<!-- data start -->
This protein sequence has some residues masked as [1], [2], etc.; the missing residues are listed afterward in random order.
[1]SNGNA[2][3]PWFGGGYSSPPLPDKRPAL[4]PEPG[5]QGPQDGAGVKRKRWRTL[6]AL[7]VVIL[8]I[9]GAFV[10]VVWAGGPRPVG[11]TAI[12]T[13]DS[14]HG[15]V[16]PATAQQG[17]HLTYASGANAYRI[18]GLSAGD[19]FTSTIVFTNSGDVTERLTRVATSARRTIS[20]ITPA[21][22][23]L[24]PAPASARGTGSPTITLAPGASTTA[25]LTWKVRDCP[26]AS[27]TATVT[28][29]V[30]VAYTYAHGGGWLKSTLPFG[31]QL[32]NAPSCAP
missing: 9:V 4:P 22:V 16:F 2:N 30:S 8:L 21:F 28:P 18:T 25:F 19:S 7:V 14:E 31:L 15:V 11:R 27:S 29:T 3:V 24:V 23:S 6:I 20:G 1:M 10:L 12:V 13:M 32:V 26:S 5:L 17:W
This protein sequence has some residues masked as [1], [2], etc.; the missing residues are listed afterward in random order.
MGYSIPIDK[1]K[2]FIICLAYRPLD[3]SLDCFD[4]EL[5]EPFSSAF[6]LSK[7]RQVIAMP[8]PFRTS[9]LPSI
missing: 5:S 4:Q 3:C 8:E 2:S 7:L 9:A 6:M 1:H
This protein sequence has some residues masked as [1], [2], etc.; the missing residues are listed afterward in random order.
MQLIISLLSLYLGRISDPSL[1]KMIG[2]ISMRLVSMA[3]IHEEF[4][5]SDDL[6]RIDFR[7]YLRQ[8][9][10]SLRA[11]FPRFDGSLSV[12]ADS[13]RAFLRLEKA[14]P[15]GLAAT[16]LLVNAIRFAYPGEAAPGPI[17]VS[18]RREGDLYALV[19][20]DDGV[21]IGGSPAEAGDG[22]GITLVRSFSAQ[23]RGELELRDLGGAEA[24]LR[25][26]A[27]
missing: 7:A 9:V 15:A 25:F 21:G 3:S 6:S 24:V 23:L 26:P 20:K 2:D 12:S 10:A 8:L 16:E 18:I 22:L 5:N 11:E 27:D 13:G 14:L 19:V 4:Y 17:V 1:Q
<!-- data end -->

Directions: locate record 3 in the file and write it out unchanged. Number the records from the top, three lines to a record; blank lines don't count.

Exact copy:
This protein sequence has some residues masked as [1], [2], etc.; the missing residues are listed afterward in random order.
MQLIISLLSLYLGRISDPSL[1]KMIG[2]ISMRLVSMA[3]IHEEF[4][5]SDDL[6]RIDFR[7]YLRQ[8][9][10]SLRA[11]FPRFDGSLSV[12]ADS[13]RAFLRLEKA[14]P[15]GLAAT[16]LLVNAIRFAYPGEAAPGPI[17]VS[18]RREGDLYALV[19][20]DDGV[21]IGGSPAEAGDG[22]GITLVRSFSAQ[23]RGELELRDLGGAEA[24]LR[25][26]A[27]
missing: 7:A 9:V 15:A 25:F 21:G 3:S 6:S 24:V 23:L 26:P 20:K 2:D 12:S 10:A 8:L 16:E 18:I 22:L 5:N 11:E 27:D 13:G 14:L 19:V 4:Y 17:V 1:Q